Week of September 29 - October 3, 2014 (5 - 9 Tishrei 5775)
Week of October 6 - 10, 2014 (12 - 16 Tishrei 5775)
Week of October 13 - 17, 2014 (19 - 23 Tishrei 5775)
October 4, 2014 ~ 10 Tishrei 5775
October 5, 2014 ~ 11 Tishrei 5775
Divas on the Bima - 11/23/14
Welcome to Congregation Beth El! For those of you getting acquainted with this site, Beth El is an egalitarian conservative Synagogue, affiliated with the United Synagogue of Conservative Judaism. We have a very long and proud history, dating back to 1920 in Camden, NJ, moving to Chapel Avenue in Cherry Hill in 1968. In April of 2009, we moved into our beautiful new home here on Main Street in Voorhees.
Today, the Beth El family boasts about 900 member families (and growing), consisting of members going back to our Camden days, as well as lots of new families who now call Beth El their spiritual home. While that makes us a large congregation, we work very hard to make sure it feels like a very comfortable place for our members. Our various groups engage in many educational, religious, and social activities designed to appeal to a wide variety of interests and virtually all age groups. Additionally, our award-winning schools, the Beth El Early Childhood Center, and the Beth El Religious School, educate our children (from the very youngest) in a comfortable and uplifting environment.
At Beth El, we are also blessed to have wonderful clergy. Rabbis Krupnick, Arnow and Furman, and Hazzan Pomerantz-Boro are warm, friendly, accessible, and knowledgeable. They represent the embodiment of our mission: to integrate, educate, and elevate. I encourage you to come to Beth El to try out our services - either Shabbat morning or Kabbalat Shabbat on a Friday night. If you do, you will see our clergy in action, and I am sure you will not be disappointed.
In the meantime, thank you for visiting our website. We think that you will be enthusiastic about our clergy, our facility, and everything else that Beth El has to offer. Please contact us if you have any questions.
~ Eric Clayman
Below is a copy of my remarks from Kol Nidre 5774. Although this was written as a speech rather than to be read, I did receive favorable feedback about the remarks and wanted to be able to share them with the entire congregation.
Shabbat Shalom and Good Yom Tov!
In November congregations throughout the world will read, chant and study the Torah portion Vayatze. Included in this Torah portion is a story which has inspired great works of art – music, literature, sculpture – for many thousands of years. In Vayatze, Jacob is wandering the desert; he gets tired and wants to go to sleep. He finds a round, smooth stone and uses it as a pillow and as you would imagine, as here is a man using a stone as a pillow, he has some very vivid dreams. He dreams of a ladder which goes up to Heaven and on this ladder there are angels who are constantly going up and constantly going down. If you could imagine a giant stair master in which the angels struggle to go higher and higher but never reach the top this is what Jacob was dreaming and, this is the way I think of Beth El. Your synagogue affords you the opportunity to keep striving, keep learning, keep improving yourself and there is always another rung of a ladder to climb, always more to do, always more to learn, always ways to improve.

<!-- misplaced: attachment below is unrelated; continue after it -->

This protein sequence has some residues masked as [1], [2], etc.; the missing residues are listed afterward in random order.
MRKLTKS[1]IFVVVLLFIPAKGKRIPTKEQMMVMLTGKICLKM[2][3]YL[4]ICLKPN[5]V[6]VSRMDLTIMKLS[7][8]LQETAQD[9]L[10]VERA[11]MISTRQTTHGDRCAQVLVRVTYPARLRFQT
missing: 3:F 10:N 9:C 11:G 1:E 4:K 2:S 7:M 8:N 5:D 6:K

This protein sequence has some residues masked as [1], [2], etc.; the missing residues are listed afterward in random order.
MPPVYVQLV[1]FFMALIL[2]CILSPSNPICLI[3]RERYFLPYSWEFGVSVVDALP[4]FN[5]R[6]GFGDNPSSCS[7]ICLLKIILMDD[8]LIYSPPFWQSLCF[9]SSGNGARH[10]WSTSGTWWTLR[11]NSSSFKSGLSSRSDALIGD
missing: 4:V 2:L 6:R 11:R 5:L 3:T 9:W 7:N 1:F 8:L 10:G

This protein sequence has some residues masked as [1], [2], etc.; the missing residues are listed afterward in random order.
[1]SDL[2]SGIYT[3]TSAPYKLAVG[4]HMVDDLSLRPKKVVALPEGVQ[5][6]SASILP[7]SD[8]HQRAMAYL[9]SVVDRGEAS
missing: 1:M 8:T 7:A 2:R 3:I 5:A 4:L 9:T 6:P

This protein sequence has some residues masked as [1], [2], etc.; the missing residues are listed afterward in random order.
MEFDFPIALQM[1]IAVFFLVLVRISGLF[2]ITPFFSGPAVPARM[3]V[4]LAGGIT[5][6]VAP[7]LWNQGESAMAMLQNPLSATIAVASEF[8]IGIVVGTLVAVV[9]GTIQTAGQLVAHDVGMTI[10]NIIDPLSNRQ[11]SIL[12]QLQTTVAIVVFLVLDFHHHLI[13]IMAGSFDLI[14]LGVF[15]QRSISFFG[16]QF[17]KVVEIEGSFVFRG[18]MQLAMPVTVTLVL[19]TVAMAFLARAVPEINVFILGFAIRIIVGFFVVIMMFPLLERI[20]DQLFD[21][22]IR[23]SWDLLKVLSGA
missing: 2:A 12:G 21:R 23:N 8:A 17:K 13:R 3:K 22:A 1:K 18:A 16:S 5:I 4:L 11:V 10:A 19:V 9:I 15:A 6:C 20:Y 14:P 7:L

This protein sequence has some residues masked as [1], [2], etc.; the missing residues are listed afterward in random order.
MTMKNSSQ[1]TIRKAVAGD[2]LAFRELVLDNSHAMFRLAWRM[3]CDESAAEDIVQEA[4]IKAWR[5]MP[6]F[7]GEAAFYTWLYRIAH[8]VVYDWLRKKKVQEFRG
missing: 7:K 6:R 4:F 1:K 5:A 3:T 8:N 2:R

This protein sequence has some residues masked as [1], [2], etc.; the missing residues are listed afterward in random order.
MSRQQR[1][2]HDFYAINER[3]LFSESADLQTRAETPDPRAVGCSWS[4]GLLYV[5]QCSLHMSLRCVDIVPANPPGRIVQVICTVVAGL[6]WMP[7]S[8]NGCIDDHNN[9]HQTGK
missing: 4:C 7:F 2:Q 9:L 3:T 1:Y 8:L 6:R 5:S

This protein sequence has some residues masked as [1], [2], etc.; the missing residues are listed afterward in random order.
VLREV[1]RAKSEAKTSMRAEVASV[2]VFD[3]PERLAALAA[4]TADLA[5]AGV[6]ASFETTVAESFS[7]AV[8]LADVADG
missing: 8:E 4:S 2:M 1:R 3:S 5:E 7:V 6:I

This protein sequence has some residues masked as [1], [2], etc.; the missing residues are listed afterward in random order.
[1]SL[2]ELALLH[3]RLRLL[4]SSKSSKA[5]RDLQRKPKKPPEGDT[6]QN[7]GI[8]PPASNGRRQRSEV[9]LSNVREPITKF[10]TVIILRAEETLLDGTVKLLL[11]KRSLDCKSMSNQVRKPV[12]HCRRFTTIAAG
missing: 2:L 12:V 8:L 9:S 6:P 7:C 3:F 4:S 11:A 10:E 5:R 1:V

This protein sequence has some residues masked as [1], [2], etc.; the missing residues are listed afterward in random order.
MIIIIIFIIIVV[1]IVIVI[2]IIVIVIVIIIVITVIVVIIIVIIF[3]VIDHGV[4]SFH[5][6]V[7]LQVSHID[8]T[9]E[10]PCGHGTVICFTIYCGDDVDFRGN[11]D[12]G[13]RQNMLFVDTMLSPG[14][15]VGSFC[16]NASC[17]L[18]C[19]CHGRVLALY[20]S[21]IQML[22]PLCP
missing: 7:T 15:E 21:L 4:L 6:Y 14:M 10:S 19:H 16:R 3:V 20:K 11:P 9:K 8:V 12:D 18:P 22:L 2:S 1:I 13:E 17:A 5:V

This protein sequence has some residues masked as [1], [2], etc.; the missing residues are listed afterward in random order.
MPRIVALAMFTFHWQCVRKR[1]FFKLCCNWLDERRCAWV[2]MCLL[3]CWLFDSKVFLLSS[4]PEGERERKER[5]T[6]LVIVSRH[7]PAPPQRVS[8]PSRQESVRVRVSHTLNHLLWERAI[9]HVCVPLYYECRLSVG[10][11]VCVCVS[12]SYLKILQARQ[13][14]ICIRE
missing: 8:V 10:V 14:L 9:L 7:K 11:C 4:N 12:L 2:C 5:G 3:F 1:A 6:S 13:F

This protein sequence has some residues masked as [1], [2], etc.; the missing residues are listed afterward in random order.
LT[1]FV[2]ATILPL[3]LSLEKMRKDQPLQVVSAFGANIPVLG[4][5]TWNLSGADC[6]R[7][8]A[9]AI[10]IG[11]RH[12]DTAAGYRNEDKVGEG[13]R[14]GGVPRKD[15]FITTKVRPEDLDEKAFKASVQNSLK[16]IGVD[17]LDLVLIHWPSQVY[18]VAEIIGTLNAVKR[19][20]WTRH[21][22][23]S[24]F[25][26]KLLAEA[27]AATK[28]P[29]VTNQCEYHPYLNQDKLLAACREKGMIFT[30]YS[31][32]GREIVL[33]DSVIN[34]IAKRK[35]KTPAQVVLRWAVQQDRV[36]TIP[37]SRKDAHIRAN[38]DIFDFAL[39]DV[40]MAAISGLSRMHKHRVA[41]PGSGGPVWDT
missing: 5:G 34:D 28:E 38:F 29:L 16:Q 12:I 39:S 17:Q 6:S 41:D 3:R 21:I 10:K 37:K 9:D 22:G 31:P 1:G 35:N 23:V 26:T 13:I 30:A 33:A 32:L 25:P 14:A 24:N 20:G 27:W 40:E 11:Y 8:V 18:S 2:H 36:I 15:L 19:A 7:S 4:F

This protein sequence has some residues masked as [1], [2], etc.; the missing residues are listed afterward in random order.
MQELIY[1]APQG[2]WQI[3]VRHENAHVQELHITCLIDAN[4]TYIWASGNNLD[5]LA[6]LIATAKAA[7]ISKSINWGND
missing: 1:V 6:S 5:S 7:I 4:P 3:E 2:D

During the first Shabbat in May, we honored those members who have been members for more than 25 years and what the Rabbi did is that he asked those who were members for more than 25 years to stand on the left hand side of the main Sanctuary and for every additional 5 years members moved up the left side and by the top there were members who had been members for 50 years or more and on the bottom, closest to the Bimah, there were members who have been members for the longest time. David Gutin handed the Torah to the first member and the Torah was handed member to member from the 25 year members to the 30 year members, all the way around our Sanctuary until Ethel David held the Torah and told our Hazzan that this was her first time in her life she ever held the Torah. Ethel has been a member for 70 years. It was beautiful, inspiring, we were being pushed up the ladder. When Michael and Nanci Epstein wanted to cap off their amazing year and Michael’s 200 pound weight loss by renewing their wedding vows on national TV, it was their Rabbi and Hazzan, our Rabbi and Hazzan, that were there with them. It added more to Mike and Nanci’s amazing journey; we were being pushed up the ladder.
At the Evening of Honor Drew Katz spoke so lovingly about his mother and we as parents asked ourselves whether we would deserve such praise from our children and we as children wondered if we could praise our parents so; we were being pushed up the ladder. At the same evening, when Eric Boory explained that after their son Seth was born, Eric spoke to Rabbi Furman about the complicated issues and feelings related to the birth. Rabbi Furman asked him if Seth would be able to smile and if Seth would be able to hug. Hearing the story pushed us up the ladder. Quite frankly anytime I have the good fortune and opportunity to speak to Rabbi Furman, I am pushed up the ladder. Our Hazzan is teaching youngsters and those not so young to read Torah for the first time. Rabbi Krupnick is giving sermons on Shabbat that are connecting to people like no other sermon in no other synagogue. When people leave the service they are inspired, they are moving up the ladder.